Bacterial extracellular polymers and flocculation of activated sludges
The extracellular polymers produced by bacteria play an important role in bacterial aggregation or bacterial flocculation in secondary waste treatment. The mechanisms responsible for this floc formation are thought to be polymer induced adsorption and interparticle bridging among bacterial cells or between bacterial cells and inorganic colloids. The efficiency of the processes following flocculation in the treatment line such as sedimentation, sludge thickening, and sludge dewatering depends on the extent of this bacterial flocculation.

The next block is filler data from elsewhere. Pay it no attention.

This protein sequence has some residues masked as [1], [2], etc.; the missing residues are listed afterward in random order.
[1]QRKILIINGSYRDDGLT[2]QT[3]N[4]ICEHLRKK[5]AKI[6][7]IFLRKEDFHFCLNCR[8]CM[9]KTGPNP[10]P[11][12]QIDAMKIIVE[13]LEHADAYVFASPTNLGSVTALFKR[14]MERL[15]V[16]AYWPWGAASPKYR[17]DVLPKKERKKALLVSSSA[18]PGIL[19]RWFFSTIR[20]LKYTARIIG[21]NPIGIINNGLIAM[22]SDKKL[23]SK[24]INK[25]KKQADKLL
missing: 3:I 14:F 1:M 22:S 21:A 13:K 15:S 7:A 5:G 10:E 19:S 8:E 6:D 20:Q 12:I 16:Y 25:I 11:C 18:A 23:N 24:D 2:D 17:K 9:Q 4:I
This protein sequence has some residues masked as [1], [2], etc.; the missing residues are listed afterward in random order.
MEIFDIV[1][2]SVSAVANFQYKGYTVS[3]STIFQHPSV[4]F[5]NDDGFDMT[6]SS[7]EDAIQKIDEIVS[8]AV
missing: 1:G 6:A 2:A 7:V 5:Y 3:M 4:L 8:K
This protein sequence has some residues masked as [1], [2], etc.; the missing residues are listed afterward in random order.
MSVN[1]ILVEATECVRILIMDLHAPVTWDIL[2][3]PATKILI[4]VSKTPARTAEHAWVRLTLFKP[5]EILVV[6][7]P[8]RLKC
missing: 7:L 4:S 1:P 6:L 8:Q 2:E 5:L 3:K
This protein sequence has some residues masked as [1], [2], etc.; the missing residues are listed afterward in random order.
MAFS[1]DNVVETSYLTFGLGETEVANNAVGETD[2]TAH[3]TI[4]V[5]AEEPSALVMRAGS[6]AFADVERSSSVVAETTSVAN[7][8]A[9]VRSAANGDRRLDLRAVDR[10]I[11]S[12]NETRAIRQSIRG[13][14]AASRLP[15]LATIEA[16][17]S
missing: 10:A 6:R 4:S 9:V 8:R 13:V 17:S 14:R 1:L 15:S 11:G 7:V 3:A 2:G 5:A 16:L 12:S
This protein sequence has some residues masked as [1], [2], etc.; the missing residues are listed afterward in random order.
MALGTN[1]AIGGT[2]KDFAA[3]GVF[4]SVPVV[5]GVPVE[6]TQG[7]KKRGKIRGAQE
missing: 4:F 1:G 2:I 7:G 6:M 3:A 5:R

In this research, sludge samples from under various substrate conditions were examined for type, molecular weight, physical characteristics„ and quantity of extracellular polymers so that the general characteristics of the various polymers could be established. An attempt was made to determine if a relationship exists between the state of bacterial aggregation and the polymer characteristics. This research also investigated the sludge physical properties. The effect of various parameters such as pH, divalent cation (mixture and concentration), and mixing (period and intensity) on dewatering properties were studied.
A major goal of this study was to develop a flocculation model for activated sludge. This model could be used to determine if plants can increase the efficiency of waste treatment and sludge thickening and sludge dewatering processes.